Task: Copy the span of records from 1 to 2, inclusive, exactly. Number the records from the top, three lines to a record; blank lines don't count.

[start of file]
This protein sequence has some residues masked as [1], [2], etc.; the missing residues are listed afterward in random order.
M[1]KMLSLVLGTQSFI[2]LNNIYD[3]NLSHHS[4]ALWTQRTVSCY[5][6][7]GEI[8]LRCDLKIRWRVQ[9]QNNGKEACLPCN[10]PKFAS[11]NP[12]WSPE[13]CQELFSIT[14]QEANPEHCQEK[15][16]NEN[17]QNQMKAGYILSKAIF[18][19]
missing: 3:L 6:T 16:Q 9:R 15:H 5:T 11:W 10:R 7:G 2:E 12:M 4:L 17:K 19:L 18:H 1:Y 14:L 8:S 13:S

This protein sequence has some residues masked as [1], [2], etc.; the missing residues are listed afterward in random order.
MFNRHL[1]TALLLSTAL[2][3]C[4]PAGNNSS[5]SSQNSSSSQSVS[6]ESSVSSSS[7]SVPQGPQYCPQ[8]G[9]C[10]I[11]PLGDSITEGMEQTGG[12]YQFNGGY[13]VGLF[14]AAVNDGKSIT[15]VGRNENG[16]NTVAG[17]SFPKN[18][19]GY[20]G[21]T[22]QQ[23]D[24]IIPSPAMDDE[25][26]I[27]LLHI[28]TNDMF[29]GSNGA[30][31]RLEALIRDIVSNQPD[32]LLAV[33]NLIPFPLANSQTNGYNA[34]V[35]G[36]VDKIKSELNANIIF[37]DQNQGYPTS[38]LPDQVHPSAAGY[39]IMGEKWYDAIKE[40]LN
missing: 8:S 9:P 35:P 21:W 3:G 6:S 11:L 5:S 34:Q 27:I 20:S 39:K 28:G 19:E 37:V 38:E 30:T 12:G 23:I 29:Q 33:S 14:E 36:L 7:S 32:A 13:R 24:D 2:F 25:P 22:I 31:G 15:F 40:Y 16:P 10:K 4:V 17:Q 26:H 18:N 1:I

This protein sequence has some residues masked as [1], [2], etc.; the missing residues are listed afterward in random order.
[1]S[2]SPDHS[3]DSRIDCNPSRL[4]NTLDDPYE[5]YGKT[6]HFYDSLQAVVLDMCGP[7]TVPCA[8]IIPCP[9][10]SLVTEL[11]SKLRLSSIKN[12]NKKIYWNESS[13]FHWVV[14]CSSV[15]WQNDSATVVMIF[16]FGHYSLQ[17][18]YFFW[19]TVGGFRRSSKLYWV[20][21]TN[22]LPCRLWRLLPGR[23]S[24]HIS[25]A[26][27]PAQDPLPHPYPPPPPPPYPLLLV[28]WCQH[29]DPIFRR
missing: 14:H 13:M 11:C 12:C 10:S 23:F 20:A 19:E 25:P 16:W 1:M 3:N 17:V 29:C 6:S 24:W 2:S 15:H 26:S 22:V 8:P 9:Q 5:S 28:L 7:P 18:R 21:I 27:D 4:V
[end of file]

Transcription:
This protein sequence has some residues masked as [1], [2], etc.; the missing residues are listed afterward in random order.
M[1]KMLSLVLGTQSFI[2]LNNIYD[3]NLSHHS[4]ALWTQRTVSCY[5][6][7]GEI[8]LRCDLKIRWRVQ[9]QNNGKEACLPCN[10]PKFAS[11]NP[12]WSPE[13]CQELFSIT[14]QEANPEHCQEK[15][16]NEN[17]QNQMKAGYILSKAIF[18][19]
missing: 3:L 6:T 16:Q 9:R 15:H 5:T 11:W 10:R 7:G 2:E 12:M 4:L 17:K 19:L 18:H 1:Y 14:L 8:S 13:S

This protein sequence has some residues masked as [1], [2], etc.; the missing residues are listed afterward in random order.
MFNRHL[1]TALLLSTAL[2][3]C[4]PAGNNSS[5]SSQNSSSSQSVS[6]ESSVSSSS[7]SVPQGPQYCPQ[8]G[9]C[10]I[11]PLGDSITEGMEQTGG[12]YQFNGGY[13]VGLF[14]AAVNDGKSIT[15]VGRNENG[16]NTVAG[17]SFPKN[18][19]GY[20]G[21]T[22]QQ[23]D[24]IIPSPAMDDE[25][26]I[27]LLHI[28]TNDMF[29]GSNGA[30][31]RLEALIRDIVSNQPD[32]LLAV[33]NLIPFPLANSQTNGYNA[34]V[35]G[36]VDKIKSELNANIIF[37]DQNQGYPTS[38]LPDQVHPSAAGY[39]IMGEKWYDAIKE[40]LN
missing: 8:S 9:P 35:P 21:W 3:G 6:S 11:L 5:S 34:Q 27:I 20:S 39:K 28:G 19:E 37:V 38:E 30:T 12:G 23:I 29:Q 33:S 14:E 36:L 7:S 32:A 13:R 24:D 2:F 25:P 22:I 31:G 15:F 40:Y 16:P 10:K 4:V 17:Q 26:H 18:N 1:I